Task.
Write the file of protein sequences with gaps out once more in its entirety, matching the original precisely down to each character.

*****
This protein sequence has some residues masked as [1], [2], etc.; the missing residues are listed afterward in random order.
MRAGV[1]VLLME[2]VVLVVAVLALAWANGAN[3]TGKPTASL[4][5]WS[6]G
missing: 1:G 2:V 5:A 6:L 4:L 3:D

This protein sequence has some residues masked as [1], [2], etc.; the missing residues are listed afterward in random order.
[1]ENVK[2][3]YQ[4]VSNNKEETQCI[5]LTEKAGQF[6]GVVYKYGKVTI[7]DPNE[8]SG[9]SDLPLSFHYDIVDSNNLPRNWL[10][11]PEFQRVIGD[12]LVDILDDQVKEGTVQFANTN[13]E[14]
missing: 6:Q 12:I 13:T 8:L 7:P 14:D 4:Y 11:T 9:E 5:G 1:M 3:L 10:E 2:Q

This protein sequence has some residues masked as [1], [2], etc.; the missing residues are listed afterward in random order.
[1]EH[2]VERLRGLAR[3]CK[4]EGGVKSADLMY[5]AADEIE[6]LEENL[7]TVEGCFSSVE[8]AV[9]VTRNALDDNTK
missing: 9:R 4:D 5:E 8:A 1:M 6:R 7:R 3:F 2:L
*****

This protein sequence has some residues masked as [1], [2], etc.; the missing residues are listed afterward in random order.
MRAGV[1]VLLME[2]VVLVVAVLALAWANGAN[3]TGKPTASL[4][5]WS[6]G
missing: 1:G 2:V 5:A 6:L 4:L 3:D

This protein sequence has some residues masked as [1], [2], etc.; the missing residues are listed afterward in random order.
[1]ENVK[2][3]YQ[4]VSNNKEETQCI[5]LTEKAGQF[6]GVVYKYGKVTI[7]DPNE[8]SG[9]SDLPLSFHYDIVDSNNLPRNWL[10][11]PEFQRVIGD[12]LVDILDDQVKEGTVQFANTN[13]E[14]
missing: 6:Q 12:I 13:T 8:L 7:P 14:D 4:Y 11:T 9:E 5:G 1:M 3:L 10:E 2:Q

This protein sequence has some residues masked as [1], [2], etc.; the missing residues are listed afterward in random order.
[1]EH[2]VERLRGLAR[3]CK[4]EGGVKSADLMY[5]AADEIE[6]LEENL[7]TVEGCFSSVE[8]AV[9]VTRNALDDNTK
missing: 9:R 4:D 5:E 8:A 1:M 6:R 7:R 3:F 2:L